Rick Scott, John Kasich, Scott Walker, and a GOP Problem for 2012

Reporting on Politics and Policy.
March 15 2011 11:02 AM

Rick Scott, John Kasich, Scott Walker, and a GOP Problem for 2012

I was talking the other day to a Democrat who'd been battle-scarred by the 2010 Florida campaign, in which Democrats lost everything. Everything. Alan Grayson's career died quickly. Kendrick Meek became a trivia question. One of the people Palin endorsed, Pam Bondi, actually won. And Rick Scott pipped Alex Sink, the most talented statewide Democratic candidate since Lawton Chiles, to become governor.

This Democrat's spin was that Sink's loss wasn't so bad after all. Scott was pissing off too many people -- the Orlando-Tampa train he'd killed was popular -- and Democrats could win back independents in 2012, saving the state for Barack Obama.

David Weigel David Weigel

David Weigel is a Slate political reporter. 

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I haven't seen a good poll of Scott's popularity, but he's one of three new Republican governors of swing states who have rejected infrastructure cash; two of them have pushed through anti-public union bills. How're they doing? John Kasich in Ohio :

We find him with just a 35% approval rating and 54% of voters disapproving of him. His approval with people who voted for him is already all the way down to 71%, while he's won over just 5% of folks who report having voted for Ted Strickland last fall. Particularly concerning for him is a 33/54 spread with independents.

Voters in the state are having significant buyers remorse about the results of last fall's election. In a rematch 55% say they would now vote for Ted Strickland to just 40% who would vote for Kasich.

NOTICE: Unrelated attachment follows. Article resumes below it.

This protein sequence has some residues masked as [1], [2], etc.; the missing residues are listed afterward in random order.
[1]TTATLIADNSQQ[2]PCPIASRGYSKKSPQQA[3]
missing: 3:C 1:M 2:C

Scott Walker in Wisconsin:

Wisconsin Governor Scott Walker won his job last November with 52% of the vote, but his popularity has slipped since then.

A new Rasmussen Reports telephone survey of Likely Wisconsin Voters finds that just 34% Strongly Approve of the job he is doing, while 48% Strongly Disapprove.

Now, Walker, Scott, and Kasich are doing exactly what they should do, and exactly what Barack Obama did in 2009. They won power; they're using the power to push through structural political and economic changes that
will be hard to reverse. They're making the same bet Obama did -- if they do this, the economy will rebound, and their political opponents will have been weakened in a way they may never recover from. If the economy does rebound in 2012, they're going to be in better shape politically. But so will Obama. In the long run, breaking down the power of public unions is going to help Republicans in Ohio and Wisconsin. In the short run, if it fires up activists and alienates independents, it puts the next GOP presidential candidate in a tougher spot.

David Weigel is a Slate political reporter. 

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